D: Anton Corbijn. DP: Charlotte Bruus Christensen. W: Luke Davis. Starring: Dane DeHaan/Robert Pattinson/Ben Kinsgley/Joel Edgerton/Kristian Bruun/Alessandra Mastronardi.
As the leaves begin to change, fall is upon us and once again its time to get through the slog of films and gear up for another award season. Life has made it over here in the UK before its December release in the US, but this will hardly help its appeal back home.
Similar to recent films My Week With Marilyn or Hitchcock, Life is what I would term a chapter biopic. Rather than attempting to chronicle a subject from birth to death, the chapter biopic picks a specific moment in time. More importantly, the chapter biopic routinely involves an outsider’s interactions with the biopic subject. In a sense the film is as much about who this subject was to the lay person, their sparkle briefly entering someone else’s orbit.
Life follows freelance photographer Dennis Stock (Robert Pattinson) who feels trapped in LA shooting red carpets and movie stills. He meets a pre-Rebel Without a Cause James Dean (Dane DeHaan) and the two begin a weird love/hate friendship. Dennis is persistent about shooting a spread for Life magazine of Dean who continuously evades the idea only to give into Stock once they’ve returned to New York City. Of course, this all leads to the creation of the famous Life spread of Dean back home in Indiana, his last visit before his death at twenty-four.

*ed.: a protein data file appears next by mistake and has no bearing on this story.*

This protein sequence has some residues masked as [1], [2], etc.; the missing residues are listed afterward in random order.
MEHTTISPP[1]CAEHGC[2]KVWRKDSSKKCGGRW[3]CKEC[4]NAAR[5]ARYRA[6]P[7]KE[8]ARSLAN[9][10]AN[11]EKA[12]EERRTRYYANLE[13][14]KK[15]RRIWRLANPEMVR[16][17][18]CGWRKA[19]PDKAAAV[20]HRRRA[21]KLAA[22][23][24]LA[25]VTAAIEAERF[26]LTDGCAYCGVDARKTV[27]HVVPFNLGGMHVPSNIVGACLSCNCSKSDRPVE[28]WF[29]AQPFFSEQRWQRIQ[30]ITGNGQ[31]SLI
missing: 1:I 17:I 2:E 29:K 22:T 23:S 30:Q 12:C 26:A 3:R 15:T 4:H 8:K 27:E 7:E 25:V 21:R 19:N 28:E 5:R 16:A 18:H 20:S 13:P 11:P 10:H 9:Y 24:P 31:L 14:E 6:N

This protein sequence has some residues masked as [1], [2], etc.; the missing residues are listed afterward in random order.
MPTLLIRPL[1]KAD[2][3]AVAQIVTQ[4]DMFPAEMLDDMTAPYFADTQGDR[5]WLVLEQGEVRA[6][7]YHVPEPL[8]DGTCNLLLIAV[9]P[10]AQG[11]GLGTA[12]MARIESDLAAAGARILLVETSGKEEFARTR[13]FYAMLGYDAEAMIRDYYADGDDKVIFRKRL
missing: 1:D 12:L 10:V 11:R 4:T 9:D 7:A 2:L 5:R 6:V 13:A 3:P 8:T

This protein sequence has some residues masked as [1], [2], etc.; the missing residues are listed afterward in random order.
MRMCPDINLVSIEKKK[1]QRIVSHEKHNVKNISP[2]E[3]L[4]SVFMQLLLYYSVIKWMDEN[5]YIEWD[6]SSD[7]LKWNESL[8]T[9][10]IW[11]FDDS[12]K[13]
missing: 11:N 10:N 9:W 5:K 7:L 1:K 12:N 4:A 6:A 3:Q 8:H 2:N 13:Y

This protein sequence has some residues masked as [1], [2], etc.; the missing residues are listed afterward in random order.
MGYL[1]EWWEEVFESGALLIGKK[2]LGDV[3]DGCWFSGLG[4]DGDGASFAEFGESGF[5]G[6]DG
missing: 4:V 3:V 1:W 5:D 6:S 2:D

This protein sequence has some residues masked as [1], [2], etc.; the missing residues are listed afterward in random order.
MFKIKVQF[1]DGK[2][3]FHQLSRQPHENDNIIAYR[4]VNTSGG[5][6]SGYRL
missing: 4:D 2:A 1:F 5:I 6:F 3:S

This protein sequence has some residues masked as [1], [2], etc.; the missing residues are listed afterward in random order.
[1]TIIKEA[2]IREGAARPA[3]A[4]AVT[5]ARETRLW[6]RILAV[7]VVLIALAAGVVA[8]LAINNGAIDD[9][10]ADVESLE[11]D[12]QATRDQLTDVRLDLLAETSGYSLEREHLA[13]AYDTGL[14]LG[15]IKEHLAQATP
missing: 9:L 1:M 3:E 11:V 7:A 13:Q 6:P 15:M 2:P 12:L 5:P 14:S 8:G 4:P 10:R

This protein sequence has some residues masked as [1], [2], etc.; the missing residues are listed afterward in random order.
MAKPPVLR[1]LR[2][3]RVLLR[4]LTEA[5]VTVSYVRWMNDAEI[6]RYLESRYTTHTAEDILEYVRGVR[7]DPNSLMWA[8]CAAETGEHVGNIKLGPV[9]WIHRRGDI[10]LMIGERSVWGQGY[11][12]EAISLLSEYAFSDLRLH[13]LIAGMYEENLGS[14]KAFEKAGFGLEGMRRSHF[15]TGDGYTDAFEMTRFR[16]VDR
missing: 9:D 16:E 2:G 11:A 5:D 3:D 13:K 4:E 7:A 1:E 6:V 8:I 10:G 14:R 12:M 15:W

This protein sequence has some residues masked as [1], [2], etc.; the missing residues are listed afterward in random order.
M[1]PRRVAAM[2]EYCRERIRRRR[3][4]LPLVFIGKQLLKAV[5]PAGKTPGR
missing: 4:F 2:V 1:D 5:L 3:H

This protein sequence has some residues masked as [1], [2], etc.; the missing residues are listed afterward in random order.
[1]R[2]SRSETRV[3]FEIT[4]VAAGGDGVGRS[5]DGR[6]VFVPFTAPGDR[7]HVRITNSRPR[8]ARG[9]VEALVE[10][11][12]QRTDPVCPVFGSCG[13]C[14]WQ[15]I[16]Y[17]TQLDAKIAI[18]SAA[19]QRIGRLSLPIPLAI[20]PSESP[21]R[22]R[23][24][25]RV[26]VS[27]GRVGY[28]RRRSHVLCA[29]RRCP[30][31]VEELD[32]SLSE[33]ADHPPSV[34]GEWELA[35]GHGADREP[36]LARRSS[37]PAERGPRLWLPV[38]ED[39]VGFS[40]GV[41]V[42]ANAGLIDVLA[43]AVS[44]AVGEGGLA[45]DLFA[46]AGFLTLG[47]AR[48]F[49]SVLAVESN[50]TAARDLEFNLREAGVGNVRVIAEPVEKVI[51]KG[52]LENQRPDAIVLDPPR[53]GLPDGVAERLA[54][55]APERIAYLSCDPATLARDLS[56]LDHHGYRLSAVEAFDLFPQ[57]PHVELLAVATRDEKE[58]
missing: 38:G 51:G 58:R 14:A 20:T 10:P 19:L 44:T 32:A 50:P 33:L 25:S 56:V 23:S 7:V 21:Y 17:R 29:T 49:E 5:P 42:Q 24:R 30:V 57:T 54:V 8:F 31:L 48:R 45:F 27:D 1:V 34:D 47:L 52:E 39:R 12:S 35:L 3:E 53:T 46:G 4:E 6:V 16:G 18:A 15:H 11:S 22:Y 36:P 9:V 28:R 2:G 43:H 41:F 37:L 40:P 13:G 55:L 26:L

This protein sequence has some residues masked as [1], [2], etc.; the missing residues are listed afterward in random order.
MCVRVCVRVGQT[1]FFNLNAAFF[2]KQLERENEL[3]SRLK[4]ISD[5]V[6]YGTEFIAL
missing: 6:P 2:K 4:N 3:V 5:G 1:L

The majority of audiences will know the spread or of Dean’s death leaving little surprises to be had here. So the film must rely entirely on its leads chemistry and their performances. Pattinson continues to look uncomfortable on screen, pulling his jaw and posing like his Twilight days. His performance is inconsistent, he hardly seems to want to make eye contact with his fellow actors. DeHaan, who is one of my favorite young actors, plays Dean like the weird maverick he was. He cannot hide behind a wide smile and looks like James Franco so rather his Dean is a Marlon Brando sounding slightly brawny poet. DeHaan does a good job building a character and considering Dean’s death was sixty years ago and he only made three films the impression of who he is really the only surviving element. His image as iconography has eclipsed his talent or memory.
Ultimately, Life cannot sustain interest in its subject as it relies on shadows of an actor long gone, shadows that are better represented in the famous photographs than in cinema. The film is not able to create any real buildup to Indiana and stalls out multiple times. The personal signification of the photographs falls flat as it is left to a end card. Anton Corbijn’s previous film, Control, is far superior in composition, energy, and performance. There simply is not enough here for Life to sink its teeth into.